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Nursing was Jennifer Genson-Pat’s “dream job” as a young girl, and the idea of taking care of others for a living seemed perfect for her personality. After graduating high school, Jennifer went straight into a BSN program and graduated in 2005 from the University of the Visayas. She started her career as a teacher helping new nurses prepare for their board exams before joining Miller Sanitarium & Hospital as a float nurse, working in medical-surgical, the intensive care unit, the emergency room and obstetrics/gynecology.

Returning to Teaching

Jennifer enjoyed her hospital, but after two years, decided that her heart was with teaching. She rejoined the Alliance for International Review Center for Nurses and Midwives, where she’d worked previously, and worked there until 2014 as an educator.

“Around 2010, I also returned to school for a master’s in nursing,” says Jennifer, who chose to study behavioral health. Two years into her program at Cebu Normal University, she became pregnant with her second child and took a hiatus from school—one that she intended to be brief. “I had four classes left, but it was difficult to return after having a child and getting back to work. I set it aside for a while.”

A Tragedy and a Dream Come True

In 2014, Jennifer began working at the hospital again as a medical-surgical nurse and soon took a job as a telephonic nurse clinician at EXL Services. A year later, the home next to hers caught fire and burned down the adjacent homes too. “We had minutes to evacuate and prepare,” she recalls. “We got our kids and took one backpack that had our passports, U.S. Visa documents, and my nursing license and NCLEX certificate. Those were our tickets to the United States.”

Jennifer and her husband had applied for U.S. Visas in 2006 shortly after she graduated from nursing school. “That was my ultimate goal,” she says. The fire setback forced them to live with friends and left them without anything but the clothes on their back and their backpack of documents. “It was the most difficult time, but as we rebuilt our lives, we didn’t give up hope.”

After 10 Years of Waiting…

In 2016, after 10 years of waiting, Jennifer received life-changing news: her family’s U.S. Visa application was finally approved. “That year was the most difficult ever, but as we were rebuilding, we received that news that we could finally go to the U.S.,” Jennifer says. She had to get an employer to sponsor her first, and so the applying began. Jennifer was hired by Folkstone Presbyterian Homes & Services, a senior living community in Wayzata, Minnesota, as a staff nurse. Her family moved there in August 2016.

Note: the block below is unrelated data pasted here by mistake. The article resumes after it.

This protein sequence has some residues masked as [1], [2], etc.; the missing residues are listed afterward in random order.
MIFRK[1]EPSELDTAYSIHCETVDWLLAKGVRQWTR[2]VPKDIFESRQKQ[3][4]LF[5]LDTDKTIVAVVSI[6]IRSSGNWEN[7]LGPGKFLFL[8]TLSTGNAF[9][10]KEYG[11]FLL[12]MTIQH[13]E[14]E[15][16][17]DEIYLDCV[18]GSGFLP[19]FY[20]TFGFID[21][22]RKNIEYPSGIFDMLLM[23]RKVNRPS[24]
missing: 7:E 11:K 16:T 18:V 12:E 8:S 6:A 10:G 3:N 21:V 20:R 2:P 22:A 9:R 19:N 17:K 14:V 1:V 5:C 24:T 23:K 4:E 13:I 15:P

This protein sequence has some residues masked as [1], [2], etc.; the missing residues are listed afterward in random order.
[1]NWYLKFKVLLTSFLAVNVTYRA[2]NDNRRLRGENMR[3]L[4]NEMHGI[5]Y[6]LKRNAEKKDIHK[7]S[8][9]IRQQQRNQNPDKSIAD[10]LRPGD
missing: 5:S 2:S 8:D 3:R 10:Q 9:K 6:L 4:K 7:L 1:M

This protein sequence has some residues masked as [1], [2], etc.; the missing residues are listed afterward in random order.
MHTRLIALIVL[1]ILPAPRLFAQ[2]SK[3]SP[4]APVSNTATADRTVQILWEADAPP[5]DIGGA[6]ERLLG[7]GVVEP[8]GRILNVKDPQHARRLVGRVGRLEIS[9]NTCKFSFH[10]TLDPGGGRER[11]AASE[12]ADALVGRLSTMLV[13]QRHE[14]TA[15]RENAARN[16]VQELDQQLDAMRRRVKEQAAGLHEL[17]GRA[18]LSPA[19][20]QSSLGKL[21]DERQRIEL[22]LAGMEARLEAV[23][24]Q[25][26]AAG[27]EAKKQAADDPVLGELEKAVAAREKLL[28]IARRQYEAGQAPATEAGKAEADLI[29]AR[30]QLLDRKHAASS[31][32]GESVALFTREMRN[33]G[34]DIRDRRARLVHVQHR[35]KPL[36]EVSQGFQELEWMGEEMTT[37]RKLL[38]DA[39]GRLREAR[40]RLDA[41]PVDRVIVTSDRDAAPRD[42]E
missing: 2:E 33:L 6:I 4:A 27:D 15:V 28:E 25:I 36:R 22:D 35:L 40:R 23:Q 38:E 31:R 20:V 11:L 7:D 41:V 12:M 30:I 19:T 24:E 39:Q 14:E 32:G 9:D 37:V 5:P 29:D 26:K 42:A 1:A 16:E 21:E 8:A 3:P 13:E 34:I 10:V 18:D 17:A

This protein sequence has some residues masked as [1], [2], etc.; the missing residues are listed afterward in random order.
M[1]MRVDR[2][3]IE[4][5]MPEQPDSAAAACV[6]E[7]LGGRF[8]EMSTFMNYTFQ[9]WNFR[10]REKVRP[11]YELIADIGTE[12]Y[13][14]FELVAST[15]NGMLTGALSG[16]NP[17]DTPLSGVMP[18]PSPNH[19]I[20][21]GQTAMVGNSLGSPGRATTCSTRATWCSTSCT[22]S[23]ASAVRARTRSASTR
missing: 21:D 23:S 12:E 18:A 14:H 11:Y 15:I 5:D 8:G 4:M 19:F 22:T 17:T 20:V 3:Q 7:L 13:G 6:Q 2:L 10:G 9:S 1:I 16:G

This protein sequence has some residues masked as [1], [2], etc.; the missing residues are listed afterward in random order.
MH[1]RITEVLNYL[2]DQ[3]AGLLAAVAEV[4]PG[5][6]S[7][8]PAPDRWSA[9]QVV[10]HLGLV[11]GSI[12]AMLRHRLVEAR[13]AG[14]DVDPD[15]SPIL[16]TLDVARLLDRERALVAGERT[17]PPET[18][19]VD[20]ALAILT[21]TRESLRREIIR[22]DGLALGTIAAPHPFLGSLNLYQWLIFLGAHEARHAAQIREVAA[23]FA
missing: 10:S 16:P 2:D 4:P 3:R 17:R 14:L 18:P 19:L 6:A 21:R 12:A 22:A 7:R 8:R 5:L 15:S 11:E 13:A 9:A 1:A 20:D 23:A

Cigna Case Manager

After three years with Folkstone, Jennifer sought a new opportunity and joined Cigna as a case manager in 2019—thinking back to when she first learned about case management at EXL Services. “I really enjoy case management,” she says. Just four months after starting her new job, the coronavirus pandemic hit and Jennifer’s world was turned upside down. “That whole year was the year of the unknown. After a while, I needed something to lift myself out of a negative space. So, I started thinking about finishing what I had started years before.”

Jennifer found American Sentinel College of Nursing and Health Sciences at the end of 2020. “I felt embraced. I could tell that this place would support me and help me finally reach this goal.” Jennifer started the MSN Case Management in early 2021.

Goals for the Future

After she graduates in December 2022 with the MSN Case Management, Jennifer wants to continue working in case management, but more complex roles. “I want to challenge myself and conquer that challenge,” she says. Eventually, she’d like to pursue leadership—and earning a Doctor of Nursing Practice Executive Leadership is part of that.

Without question, American Sentinel is where she would return. “I expect to apply for a higher position and get comfortable in that, then apply to the DNP. The experience I’ve had so far there has been amazing—I don’t have any other words to describe it. They’ve made something hard and complicated more manageable.”